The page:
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Deborah and Gwen's
Coast to Coast Diary
DAY 9 – a day of hay barns, walls and squeeze stiles
Tuesday 25th July
Keld to Reeth – 11 miles
Breakfast at 8.00 was a communal
affair, all 7 of us seated around the table in the same positions as
last night, as per Doreen’s instructions. Mum and I tucked into
fresh fruit salad and the fluffiest scrambled eggs imaginable whilst
others enjoyed a very hearty cooked breakfast. Homemade bread and
preserves and plenty of tea – Yum!
From Keld the ‘official’ Wainwright route swings high onto the moorland, visiting the remains of the lead mining industry. Because of the heat we chose the low level route along the river Swale, although it did involve a little climb at the start towards the ruins of Crackpot Hall. As the day progressed it did get very hot but it was pleasant to be beside the river with the intermittent shade from a few trees. By mid-morning we felt the need for a paddle. I persuaded Mum to venture out into deeper water on the large flat rocks in the river bed but they were very slippery and feeling unsteady on her feet she made a hasty retreat to the bank. I spotted an area of still water and found it to be deep enough for a quick swim. Whilst drying off we snacked on Doreen’s fruit cake and Wensleydale cheese. As we paddled the Blister Boys and the Dutch lads strode by without noticing us.
Most of today’s walk was over riverside farmland dotted with hay barns and hundreds of dry stone walls. Crossing these walls meant climbing over many squeeze or pinch stiles, most accompanied by a small wooden gate kept closed by a vicious spring. If you didn’t get the timing quite right you would get quite a thwack on the back of your calf muscles. By the end of the day we had perfected our technique, albeit with weary legs.
We stopped in the village of Gunnerside for a drink at the pub. We ordered a bowl of chips to share and sweet talked the landlord into letting us eat our sandwiches at the tables outside even though there was a large notice prohibiting such an act. The walk after lunch saw more fields, more stiles and more hay barns. Much of the grass had been cut and was rapidly turning into hay in the baking sun. The heat over the last few miles proved to be energy sapping and Mum was feeling really tired. We had lots of water stops and were both very glad to arrive in Reeth. Henny, Albert and the Dutch lads were already enjoying a drink outside the Kings Arms but there was no sign of The Blister Boys or Tracy – perhaps they had gone on to Richmond?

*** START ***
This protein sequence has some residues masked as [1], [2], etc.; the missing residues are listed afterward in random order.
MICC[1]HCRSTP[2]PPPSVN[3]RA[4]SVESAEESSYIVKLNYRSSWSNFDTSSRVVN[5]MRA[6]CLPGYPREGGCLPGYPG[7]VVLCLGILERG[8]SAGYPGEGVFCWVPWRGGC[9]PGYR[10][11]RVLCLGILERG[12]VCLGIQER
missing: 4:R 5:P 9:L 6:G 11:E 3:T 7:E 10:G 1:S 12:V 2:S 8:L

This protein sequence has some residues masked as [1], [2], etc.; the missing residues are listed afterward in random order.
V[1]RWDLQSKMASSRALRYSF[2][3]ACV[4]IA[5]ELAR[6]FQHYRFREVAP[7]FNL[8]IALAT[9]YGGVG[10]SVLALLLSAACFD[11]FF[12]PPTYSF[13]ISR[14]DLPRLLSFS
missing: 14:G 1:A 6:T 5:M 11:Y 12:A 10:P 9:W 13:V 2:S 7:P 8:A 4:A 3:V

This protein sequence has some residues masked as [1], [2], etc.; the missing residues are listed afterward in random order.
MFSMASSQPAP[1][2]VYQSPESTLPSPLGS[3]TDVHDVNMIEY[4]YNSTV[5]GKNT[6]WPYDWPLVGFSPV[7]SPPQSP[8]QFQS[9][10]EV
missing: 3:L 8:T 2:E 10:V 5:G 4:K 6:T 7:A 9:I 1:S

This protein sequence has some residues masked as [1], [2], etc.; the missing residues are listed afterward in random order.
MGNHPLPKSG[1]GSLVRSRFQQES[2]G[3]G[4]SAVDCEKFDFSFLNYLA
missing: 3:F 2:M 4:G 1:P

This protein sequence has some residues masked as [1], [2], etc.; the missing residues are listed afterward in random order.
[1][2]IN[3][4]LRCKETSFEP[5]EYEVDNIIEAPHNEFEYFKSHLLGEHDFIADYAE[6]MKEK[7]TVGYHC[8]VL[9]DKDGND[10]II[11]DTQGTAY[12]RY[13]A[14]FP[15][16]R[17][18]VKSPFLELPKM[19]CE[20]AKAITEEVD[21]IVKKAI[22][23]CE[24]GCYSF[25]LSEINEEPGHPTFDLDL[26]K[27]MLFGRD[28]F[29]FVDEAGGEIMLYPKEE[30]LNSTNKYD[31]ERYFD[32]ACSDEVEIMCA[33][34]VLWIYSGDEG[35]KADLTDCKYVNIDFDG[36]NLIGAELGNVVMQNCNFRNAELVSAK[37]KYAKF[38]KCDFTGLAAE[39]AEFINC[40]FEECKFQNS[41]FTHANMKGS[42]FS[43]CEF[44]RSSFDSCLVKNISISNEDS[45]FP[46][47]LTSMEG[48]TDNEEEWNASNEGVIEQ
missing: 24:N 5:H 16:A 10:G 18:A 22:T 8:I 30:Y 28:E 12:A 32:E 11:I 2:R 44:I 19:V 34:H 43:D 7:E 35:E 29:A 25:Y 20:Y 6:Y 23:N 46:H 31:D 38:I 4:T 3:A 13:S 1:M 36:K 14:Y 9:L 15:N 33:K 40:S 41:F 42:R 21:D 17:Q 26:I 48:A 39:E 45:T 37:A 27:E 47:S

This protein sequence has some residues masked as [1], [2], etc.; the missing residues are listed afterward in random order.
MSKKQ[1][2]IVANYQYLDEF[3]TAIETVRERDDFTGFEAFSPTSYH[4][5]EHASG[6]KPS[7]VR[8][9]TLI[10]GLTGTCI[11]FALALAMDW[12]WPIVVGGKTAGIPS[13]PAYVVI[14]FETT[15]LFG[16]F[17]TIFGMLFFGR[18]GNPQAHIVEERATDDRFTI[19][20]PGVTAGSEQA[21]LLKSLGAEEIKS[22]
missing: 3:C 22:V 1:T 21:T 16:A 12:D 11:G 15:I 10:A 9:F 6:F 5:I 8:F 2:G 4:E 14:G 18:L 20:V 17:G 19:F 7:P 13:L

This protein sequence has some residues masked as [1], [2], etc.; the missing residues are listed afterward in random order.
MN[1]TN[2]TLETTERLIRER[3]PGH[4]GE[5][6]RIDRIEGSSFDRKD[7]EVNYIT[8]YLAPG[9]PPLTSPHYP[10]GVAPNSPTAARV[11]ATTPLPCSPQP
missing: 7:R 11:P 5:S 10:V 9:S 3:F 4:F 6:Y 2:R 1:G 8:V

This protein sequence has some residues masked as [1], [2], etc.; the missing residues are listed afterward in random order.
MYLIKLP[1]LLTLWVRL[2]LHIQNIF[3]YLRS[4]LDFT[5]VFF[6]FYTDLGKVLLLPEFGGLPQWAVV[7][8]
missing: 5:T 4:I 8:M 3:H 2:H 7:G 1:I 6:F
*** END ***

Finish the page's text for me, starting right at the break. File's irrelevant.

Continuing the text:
Green Croft, our B&B for tonight was just off The Green and we arrived hot and sticky, keen to dive into the shower. Heather welcomed us in – her home is amazing, quite different to any of our other overnight stops. Everywhere we looked we were surrounded by creativity – paint effects, stencilling, patchwork, homemade rugs, quilting etc. etc. The description sounds overpowering but it sort of holds together and works. Even the loo was highly decorated with decoupage. The whole house was a bit untidy and slightly dusty but it had such a homely feel about it – maybe that says more about my home than it does about Heathers. I did the washing and chatted to Heather’s husband, Les, as I hung it out to dry in the garden. Both Heather and Les had to go out for the evening and just left us to it. Doors and windows left open with 2 dogs left sleeping in the hallway. We showered and walked across The Green to The Kings Arms, fondly known as ‘the middle pub’. During the planning of our walk I had read on the walkers chat forum that a few C2Cers had found the pub food lacking. I had completely forgotten this fact but luckily their warnings were completely unfounded on this occasion. We both enjoyed an excellent meal with very good service. Crab soufflé with orange and avocado salad then Mum had the Dover Sole and I had the Wild Mushroom Risotto and we were much too full for a pudding.
As we strolled back across The Green we heard a brass band practicing in the village hall – it felt like an idyllic scene from a film.
Thought for the day:
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